In agency world the brief is key. It’s a cliche, sure, but it’s also true.

Usually with the traditional agency structural model departments are split from each other, divided, and those functions operate in silos. It’s a structure and approach that sees work driven by the account managers, using a brief based approach. The brief, simply, should set the scene.

If your creative environment offers something more ‘organic’ or more nebulous when it comes to roles, again the brief again is vital, offering direction, focus.

By proxy of being the one continual in a job/project the brief is an agency’s most valuable asset, and the quality of the resultant work is dictated by that brief.

With briefs being so fundamental to ‘the process’, I’d say there should be a lot of value put on them.

However, I have worked with people who hated writing briefs - and it showed.

I have worked with people who saw writing a brief as some sort of distraction - and it showed.

I have worked with people who banged a brief out in the ten minutes before they were about to go through it with, say, the creative team who would then spend all day (maybe more) working on it - and it showed, not only in the brief, but in the ‘outputs’.

Maybe those guys were actually alright.

Maybe they hated briefs because no-one had showed them how to write one. Maybe they saw briefs as a distraction because they had something off to print in half an hour. Or maybe they left writing briefs to the last minute because there were mitigating circumstances (like workload).

But too often I have seen this. And those briefs are there to set other people up to… come up with something. At the end of the day that’s what agency clients pay for: that something.

Here’s another observation: Pretty much every week of my time in agency life I have read (or heard) that a job “needs to inspire”, a job “needs to be inspiring”, a job “needs to be inspirational”.

I would hear AMs saying that on the phone to clients. I’d hear planners saying the research showed this. Other people say it as well. But usually this would all funnel into the brief, which would contain the word, and variations of, ‘inspire’ regularly - and that’s too much in my mind.

For me every thing that is briefed needs to illicit a response. For me, to illicit a response is a product/act of inspiring the audience. Every piece of work needs to inspire the audience to do something. And for me every brief needs to inspire the people doing the work.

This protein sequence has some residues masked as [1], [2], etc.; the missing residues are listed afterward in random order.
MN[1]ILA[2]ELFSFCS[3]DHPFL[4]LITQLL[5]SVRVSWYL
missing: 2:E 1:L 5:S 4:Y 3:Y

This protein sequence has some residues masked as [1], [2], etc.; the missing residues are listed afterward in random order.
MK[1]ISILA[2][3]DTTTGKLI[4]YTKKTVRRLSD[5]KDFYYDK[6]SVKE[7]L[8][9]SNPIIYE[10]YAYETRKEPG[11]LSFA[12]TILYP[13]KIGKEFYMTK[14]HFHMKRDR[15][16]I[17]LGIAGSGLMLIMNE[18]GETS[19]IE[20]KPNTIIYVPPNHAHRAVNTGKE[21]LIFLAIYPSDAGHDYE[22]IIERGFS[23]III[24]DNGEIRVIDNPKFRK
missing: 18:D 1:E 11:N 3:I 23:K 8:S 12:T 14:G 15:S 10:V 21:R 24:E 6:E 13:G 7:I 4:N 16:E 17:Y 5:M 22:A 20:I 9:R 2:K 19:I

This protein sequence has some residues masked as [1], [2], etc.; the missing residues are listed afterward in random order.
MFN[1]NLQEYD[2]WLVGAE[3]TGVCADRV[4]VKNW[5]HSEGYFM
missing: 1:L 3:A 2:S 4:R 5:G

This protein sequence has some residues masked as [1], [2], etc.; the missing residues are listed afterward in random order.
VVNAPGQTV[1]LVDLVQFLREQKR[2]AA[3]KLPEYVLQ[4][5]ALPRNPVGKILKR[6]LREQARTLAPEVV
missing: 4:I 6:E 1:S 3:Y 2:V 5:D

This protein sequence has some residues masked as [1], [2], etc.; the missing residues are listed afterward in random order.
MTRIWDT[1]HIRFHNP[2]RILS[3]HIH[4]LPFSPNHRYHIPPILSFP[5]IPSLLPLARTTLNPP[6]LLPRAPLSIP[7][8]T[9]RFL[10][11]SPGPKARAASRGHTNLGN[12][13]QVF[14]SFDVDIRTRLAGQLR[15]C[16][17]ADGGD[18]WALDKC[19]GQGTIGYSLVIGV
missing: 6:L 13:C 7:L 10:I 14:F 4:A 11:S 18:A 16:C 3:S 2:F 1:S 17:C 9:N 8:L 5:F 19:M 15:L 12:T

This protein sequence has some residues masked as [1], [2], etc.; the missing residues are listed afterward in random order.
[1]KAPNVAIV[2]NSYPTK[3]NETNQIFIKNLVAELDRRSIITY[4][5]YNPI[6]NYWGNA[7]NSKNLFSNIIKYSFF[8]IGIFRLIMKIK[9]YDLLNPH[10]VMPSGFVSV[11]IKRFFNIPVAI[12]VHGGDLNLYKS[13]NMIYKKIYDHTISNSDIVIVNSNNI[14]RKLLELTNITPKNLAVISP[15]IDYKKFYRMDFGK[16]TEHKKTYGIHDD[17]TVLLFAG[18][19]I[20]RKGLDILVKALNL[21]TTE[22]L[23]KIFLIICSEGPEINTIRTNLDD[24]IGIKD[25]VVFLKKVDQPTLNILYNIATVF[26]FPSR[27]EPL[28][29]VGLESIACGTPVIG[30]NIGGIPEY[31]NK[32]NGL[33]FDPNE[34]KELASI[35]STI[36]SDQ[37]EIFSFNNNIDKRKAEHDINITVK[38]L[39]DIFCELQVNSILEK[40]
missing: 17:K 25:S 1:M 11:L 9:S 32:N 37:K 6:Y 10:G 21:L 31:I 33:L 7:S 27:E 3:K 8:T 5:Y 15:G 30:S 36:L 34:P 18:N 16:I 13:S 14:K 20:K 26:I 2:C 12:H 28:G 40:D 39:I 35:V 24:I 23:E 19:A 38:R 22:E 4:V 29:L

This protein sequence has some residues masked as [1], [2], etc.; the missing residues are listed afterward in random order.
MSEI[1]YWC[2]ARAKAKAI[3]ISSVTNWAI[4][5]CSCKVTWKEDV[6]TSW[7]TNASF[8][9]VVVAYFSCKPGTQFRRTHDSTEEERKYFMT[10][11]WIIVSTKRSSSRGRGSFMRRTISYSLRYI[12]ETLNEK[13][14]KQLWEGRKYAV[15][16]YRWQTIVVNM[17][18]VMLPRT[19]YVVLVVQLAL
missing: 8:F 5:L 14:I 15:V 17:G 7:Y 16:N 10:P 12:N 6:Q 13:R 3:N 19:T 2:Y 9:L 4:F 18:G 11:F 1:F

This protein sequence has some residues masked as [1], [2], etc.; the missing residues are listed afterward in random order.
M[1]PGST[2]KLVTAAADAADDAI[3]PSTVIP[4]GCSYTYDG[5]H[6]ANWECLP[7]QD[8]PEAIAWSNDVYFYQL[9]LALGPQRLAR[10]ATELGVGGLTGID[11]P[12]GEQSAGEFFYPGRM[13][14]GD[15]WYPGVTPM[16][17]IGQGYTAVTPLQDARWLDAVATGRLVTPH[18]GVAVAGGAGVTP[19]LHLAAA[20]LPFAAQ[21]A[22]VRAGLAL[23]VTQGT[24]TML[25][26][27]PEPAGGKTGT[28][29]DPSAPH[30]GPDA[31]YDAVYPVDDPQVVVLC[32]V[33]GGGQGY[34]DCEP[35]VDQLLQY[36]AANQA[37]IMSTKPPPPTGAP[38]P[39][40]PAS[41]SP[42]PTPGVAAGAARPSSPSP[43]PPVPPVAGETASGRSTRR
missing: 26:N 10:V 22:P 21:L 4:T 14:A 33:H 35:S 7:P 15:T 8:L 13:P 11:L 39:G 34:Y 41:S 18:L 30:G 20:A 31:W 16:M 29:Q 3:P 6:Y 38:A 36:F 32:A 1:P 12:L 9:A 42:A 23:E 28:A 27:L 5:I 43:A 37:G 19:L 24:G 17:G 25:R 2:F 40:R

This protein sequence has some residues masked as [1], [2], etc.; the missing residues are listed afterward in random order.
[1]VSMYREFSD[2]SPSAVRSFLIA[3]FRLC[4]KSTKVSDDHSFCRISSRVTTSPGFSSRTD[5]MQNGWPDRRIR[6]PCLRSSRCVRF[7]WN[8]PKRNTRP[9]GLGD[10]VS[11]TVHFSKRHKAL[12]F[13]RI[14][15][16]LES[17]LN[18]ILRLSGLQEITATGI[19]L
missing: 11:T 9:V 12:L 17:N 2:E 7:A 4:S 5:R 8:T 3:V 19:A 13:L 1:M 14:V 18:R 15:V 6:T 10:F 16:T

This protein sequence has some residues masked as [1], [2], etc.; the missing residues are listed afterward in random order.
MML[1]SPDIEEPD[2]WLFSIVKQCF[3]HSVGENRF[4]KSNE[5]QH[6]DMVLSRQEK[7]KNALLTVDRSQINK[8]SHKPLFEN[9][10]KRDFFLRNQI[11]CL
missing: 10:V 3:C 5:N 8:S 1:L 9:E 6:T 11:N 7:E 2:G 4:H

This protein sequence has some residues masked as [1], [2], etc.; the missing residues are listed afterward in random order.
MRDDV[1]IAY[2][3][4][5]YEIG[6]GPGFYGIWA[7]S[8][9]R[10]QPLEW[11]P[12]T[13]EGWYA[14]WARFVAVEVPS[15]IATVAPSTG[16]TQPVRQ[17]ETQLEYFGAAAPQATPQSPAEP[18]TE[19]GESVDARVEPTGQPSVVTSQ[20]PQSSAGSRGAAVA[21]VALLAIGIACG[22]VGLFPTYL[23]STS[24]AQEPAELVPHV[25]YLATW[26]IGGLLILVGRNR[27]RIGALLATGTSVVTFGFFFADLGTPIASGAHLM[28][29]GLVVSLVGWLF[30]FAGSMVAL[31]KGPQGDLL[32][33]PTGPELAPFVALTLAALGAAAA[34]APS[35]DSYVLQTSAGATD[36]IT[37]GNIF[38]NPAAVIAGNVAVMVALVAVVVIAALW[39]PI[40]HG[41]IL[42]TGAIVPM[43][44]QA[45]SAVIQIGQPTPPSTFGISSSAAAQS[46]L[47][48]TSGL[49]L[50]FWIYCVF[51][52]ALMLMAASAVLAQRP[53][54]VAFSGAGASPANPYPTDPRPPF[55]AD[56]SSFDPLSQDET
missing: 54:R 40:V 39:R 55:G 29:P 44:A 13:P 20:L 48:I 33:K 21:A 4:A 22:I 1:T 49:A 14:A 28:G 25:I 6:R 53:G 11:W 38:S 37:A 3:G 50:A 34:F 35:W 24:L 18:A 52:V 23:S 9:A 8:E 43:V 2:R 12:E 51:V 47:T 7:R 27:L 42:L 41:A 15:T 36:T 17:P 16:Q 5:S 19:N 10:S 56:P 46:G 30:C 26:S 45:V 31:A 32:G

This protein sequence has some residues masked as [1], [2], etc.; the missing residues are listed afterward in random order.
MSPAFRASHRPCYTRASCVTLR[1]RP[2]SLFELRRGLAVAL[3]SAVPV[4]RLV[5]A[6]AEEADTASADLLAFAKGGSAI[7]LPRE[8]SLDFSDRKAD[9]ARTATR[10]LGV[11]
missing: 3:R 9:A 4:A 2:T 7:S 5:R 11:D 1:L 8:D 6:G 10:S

But what is going to make them do that?

What are we looking to do? Inspire the audience to buy/remember the product next time they are in the /share the post on Facebook/etc etc

Would that?

In the first agency I worked - Brahm - we actually had a very good brief form. (The guys who ran the place put a lot on the briefs and people knowing how to Write a Good Brief.)

The Brahm brief carried the question What is the desired consumer response? which the writer tended to respond with an empathetic answer, usually a quotation of thought from the audiences point of view. It was a simple yet greatly effective method for putting the writer in the audience’s shoes.

It also put the people who had to do the work in the audience’s position as well. “I need to do something that makes the audience think like this.” Simple.

What are we trying to do?

Get someone, in this defined audience, to buy something (usually ‘the product’). Something of the highest quality. Something that is effortless. Something that is cheaper than a competitor’s product. Something that will save the buyer time. Something that is rare, will make you the envy of your friends, and is at an unbelievably cheap price. Something that is, even unique and will enhance your life in a way you couldn’t have previously imagined.

Anything but inspire.

So, here’s something I suggest: Stopping putting the word inspire, and variations of, in your briefs now - and think instead of how your audience will feel, and what you can do to persuade them, what you can do to inspire them. (Don’t know your audience? Find out. Don’t know what will turn their head? Find out.)

Make the time to write a brief that is informed and inspires the people who are doing the work for you - and even thnk about how you go through the brief with them. Take your time when you go through it, explain it, talk it through with them. Don’t just read the brief at them - you’re in it together. And you’ll have done your bit.

Personally, I have enjoyed briefing in work that gets the ‘creatives’ going from the off knowing it is ‘right’ - and have enjoyed being on the ‘other side of that fence’ as well!

And you’ll enjoy the work more - you’ll understand what you are asking to be done and know why you are asking - and you’ll feel more confident i) doing the briefing, ii) of doing good work, iii) of having a happy client, and iv) you’ll increase your chances of doing more great work all round.

Brazen plug: Over the years I have created and moulded briefing and studio systems within a number of agencies. If I could help you just drop me a line.

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